Is Albarino grown in America? A silly question, my friend. Yankee inventors and pioneers try everything, it seems, and the production of this varietal is no different.
As far as we can determine, all agree that the first Albarino in this country was planted by the Lundquist family (Bob and Louisa) of Qupe and Verdad in the Santa Ynez Valley. Today, the Albarino is solely bottled by Louisa at Verdad, a winery specializing in the growing of Spanish grapes. Selling for $17 , this 200 _ vintage is made from 100% Albarino organically farmed at the Ibarra-Young Vineyard in Los Olivos. The grapes were whole-cluster pressed after picking, and put into both a small stainless steel tank and neutral French Oak barrels. The wine in tank went through a long, cool, primary fermentation to preserve the delicate aromatics, so appealing in Albarino. The barrels went through both primary and malolactic fermentation to add roundness and complexity to the final wine. The wine sat on the less for four months, and then the lots were blended together, lightly fined and filtered, and bottled. Only 225 cases were produced.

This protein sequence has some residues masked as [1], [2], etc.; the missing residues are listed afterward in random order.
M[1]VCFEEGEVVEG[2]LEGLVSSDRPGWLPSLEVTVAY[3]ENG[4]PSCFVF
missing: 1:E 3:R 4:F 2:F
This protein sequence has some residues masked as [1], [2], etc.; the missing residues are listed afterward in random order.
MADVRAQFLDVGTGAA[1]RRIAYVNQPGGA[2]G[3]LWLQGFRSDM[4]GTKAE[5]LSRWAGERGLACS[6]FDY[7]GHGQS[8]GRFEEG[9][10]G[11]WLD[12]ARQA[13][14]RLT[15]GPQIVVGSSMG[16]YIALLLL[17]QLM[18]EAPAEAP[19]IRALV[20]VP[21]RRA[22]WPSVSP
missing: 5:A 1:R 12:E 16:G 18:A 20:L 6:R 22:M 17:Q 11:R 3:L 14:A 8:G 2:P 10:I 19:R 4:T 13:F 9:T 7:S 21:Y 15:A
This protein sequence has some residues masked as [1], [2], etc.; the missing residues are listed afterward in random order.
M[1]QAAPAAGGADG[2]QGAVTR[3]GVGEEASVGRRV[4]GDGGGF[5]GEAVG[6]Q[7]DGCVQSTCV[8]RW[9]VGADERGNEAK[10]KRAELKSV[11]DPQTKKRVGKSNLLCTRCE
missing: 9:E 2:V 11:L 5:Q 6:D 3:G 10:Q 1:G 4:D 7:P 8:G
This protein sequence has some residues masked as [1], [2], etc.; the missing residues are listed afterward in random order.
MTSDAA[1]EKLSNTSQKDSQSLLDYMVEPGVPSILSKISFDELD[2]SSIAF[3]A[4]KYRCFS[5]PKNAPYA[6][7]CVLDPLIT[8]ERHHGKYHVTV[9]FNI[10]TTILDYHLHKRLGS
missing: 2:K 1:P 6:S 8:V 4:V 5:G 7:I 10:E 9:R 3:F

This wine is true to its varietal, having deep floral perfume scents with hints of orange blossoms and pear. On the palate, intense mineral flavors mingle with green apple, peach and bitter almonds with a long, citrus-infused finish.